TWO59 Voltage Control Oscillator (VCO): ***or any oscillator based on complex oscillator technology*** Though the Buchla has two Complex Oscillators, we must break it down by two parts. The first is the Complex Oscillator in the RED zone. This Oscillator is simply a wave folded sine wave with the option of a combination of a Triangle, Saw, or Square wave added to it. This is what 'complex's' the Buchla sound. The other Oscillator is quite simply the same set up, but modulating the Oscillator spoken before.
When thinking about modular synthesis the original Oscillator I received was cute for the building phase to see if everything worked. However, upon reflection it would not live up or two the specifications I required. Which is okay, sometimes those deals are made.
Wave folding: This is a module which is all on it's own in modular land. Thankfully the module I found not only had wave folding, but also what is called ring modulation. When it comes to the Buchla Easel this is like switching between the Bal. Ext. setting and allowing the Modulation Oscillator switch to Frequency Modulation with a switch. For myself this action is done with a plug into one or two modules between that of the Oscillator or the Wave folder.
When thinking of wave folding, we can think of it as if it was a 'filter' but not really filtering. Instead it's like asking yourself, how many times can I pinch the peaks and valleys of a sine wave? The sound is then like a white light going through a prism and showing a strip of colours on the wall. We the artists get to pick how many cuts or facets are in the prism to produce how many colours are seen on the wall. If one is to ruminate on this idea of what wave folding is, it become easier to understand unlike East coast synthesis which is filtering a range of the tone to be heard. West coast synthesis doesn't choose to dilute the tone.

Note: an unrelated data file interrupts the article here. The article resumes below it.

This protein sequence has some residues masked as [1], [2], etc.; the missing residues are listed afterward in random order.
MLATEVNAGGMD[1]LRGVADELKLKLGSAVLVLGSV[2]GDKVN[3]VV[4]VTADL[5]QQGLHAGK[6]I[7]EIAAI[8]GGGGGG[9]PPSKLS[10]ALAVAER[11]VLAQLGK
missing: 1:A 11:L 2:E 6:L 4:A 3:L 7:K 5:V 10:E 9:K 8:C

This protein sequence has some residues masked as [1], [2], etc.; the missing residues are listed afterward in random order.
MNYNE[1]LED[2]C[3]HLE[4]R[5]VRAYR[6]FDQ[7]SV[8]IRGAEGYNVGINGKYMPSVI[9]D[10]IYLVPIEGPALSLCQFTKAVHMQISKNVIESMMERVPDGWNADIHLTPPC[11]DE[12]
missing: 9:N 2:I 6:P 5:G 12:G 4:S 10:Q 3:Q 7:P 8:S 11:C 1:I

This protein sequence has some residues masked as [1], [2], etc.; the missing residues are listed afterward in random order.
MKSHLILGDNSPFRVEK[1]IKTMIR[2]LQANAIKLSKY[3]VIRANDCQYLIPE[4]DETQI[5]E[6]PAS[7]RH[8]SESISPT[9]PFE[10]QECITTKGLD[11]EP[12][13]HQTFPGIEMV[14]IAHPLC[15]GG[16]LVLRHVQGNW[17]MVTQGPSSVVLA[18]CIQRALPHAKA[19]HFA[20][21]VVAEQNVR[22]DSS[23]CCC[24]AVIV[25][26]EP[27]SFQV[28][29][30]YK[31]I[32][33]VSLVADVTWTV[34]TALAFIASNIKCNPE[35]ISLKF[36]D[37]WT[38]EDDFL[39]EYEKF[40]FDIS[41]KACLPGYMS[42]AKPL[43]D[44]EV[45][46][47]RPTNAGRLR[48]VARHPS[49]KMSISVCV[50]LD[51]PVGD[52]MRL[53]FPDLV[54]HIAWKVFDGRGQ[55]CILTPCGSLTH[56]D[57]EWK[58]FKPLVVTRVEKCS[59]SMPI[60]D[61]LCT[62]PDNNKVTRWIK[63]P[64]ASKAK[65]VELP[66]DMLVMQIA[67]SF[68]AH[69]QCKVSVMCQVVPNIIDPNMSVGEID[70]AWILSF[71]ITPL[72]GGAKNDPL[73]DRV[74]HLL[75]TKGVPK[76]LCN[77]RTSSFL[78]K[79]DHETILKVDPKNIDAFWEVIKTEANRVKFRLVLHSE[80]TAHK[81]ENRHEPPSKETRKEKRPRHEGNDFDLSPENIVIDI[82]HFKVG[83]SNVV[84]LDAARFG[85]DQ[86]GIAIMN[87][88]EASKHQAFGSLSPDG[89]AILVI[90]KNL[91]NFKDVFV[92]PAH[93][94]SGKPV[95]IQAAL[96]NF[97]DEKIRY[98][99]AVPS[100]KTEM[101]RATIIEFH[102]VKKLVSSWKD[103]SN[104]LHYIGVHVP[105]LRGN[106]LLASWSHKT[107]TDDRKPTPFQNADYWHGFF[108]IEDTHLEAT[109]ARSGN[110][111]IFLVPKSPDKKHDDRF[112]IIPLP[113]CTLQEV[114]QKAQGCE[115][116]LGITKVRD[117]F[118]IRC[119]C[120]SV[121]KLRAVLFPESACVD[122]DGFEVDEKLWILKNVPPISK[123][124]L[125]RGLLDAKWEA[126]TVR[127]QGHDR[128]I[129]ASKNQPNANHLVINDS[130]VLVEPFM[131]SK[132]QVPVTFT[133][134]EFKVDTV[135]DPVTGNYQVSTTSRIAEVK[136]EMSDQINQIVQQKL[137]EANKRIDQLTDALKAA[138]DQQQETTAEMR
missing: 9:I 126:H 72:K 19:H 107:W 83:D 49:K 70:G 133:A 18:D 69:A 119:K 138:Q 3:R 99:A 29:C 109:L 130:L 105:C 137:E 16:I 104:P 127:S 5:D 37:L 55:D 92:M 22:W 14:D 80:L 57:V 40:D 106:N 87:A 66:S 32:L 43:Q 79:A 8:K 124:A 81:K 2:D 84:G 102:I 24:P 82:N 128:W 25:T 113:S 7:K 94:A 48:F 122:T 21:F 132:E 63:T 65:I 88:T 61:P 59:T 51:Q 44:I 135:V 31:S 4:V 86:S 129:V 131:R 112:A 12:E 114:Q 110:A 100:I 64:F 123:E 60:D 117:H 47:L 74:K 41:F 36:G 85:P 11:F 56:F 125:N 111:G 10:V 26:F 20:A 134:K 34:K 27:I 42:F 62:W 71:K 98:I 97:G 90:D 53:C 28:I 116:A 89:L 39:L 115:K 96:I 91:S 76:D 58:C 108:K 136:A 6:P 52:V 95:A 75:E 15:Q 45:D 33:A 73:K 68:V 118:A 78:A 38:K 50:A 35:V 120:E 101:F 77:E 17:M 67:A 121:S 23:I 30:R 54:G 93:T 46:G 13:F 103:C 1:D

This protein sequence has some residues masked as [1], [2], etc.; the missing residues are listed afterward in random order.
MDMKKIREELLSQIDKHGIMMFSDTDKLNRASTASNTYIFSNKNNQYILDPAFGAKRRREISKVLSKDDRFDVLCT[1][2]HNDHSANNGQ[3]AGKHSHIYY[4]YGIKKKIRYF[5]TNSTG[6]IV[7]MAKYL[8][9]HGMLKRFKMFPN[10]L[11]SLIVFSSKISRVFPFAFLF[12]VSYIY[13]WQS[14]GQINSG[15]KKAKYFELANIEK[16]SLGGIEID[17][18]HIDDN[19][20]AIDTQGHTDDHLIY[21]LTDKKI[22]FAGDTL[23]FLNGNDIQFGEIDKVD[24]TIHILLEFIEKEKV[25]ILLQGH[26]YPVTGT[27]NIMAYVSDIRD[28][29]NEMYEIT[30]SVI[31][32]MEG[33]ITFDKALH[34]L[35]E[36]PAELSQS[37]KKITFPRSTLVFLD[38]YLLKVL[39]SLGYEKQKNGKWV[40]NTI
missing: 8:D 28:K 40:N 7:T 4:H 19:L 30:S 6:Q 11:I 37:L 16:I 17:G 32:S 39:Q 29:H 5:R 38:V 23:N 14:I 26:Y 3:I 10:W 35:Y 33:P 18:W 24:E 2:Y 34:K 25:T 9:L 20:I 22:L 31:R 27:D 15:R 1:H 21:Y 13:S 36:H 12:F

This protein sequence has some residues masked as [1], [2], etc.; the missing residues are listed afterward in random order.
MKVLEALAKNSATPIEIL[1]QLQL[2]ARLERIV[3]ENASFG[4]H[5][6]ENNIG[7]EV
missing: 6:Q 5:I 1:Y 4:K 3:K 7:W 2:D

Low Pass Gates: In the world of modular synthesis the saying, "You can never have enough VCA's" is strong! There is water in the bucket when considering this. At first, I was skeptical because I did not want to get into the weeds of modular synthesis. Then I realized how versatile the Low Pass Gate was to opening and closing the tone of the synth I was building. Again with limitations abreast, the Buchla Easel is internally routed to some degree too. Especially with the Complex Oscillator and the Dual Low Pass Gate. Also, furthermore, I can only afford to have one Low Pass Gate and having two would be too much for the grand total piece of modules I can have.
Why get a Voltage Control Amplifier (VCA) then? Well, the Low Pass Gate kind of has a dull and bright tonality which is, again, that "Buchla sound." Where the VCA comes in is just allowing the tones and Control Voltage (CV) to combine and output as a pure sample of tone rather than have the Low Pass Gate also add it's 'quality' to it.
We can already see with only talking about five separate parts of a Buchla Easel and the modules I purchased as well, it is quite a feet to even try to replicate something "Buchla-like." However, this is the fun of modular synthesis. Even if it wasn't replicating the Buchla Easel, a modular synth which happened to produce 'any sound' would have been grand to achieve in life. Which is the joy of making music.
At the end of the day, and hours of creating sonic tones and bleeps and bloops, I am satisfied with the experiment and journey of creating my first modular synthesizer. I reaffirmed my confidence as a musician. I learned how patience, and the process of creating a musical computer with a dedicated goal and purpose helped strategically create an easel-like machine I think even Don Buchla would have appreciated.
I hope you enjoyed the video and the simple patch I routed to create a simple set of tones. There will be plenty of other tones you will hear in the mere future on the PostOmnis album Turn to Stone. I'd like to hear what you think about not only my modular synth in regard to the Buchla Easel, but also, what pieces would you have picked?
Till next time.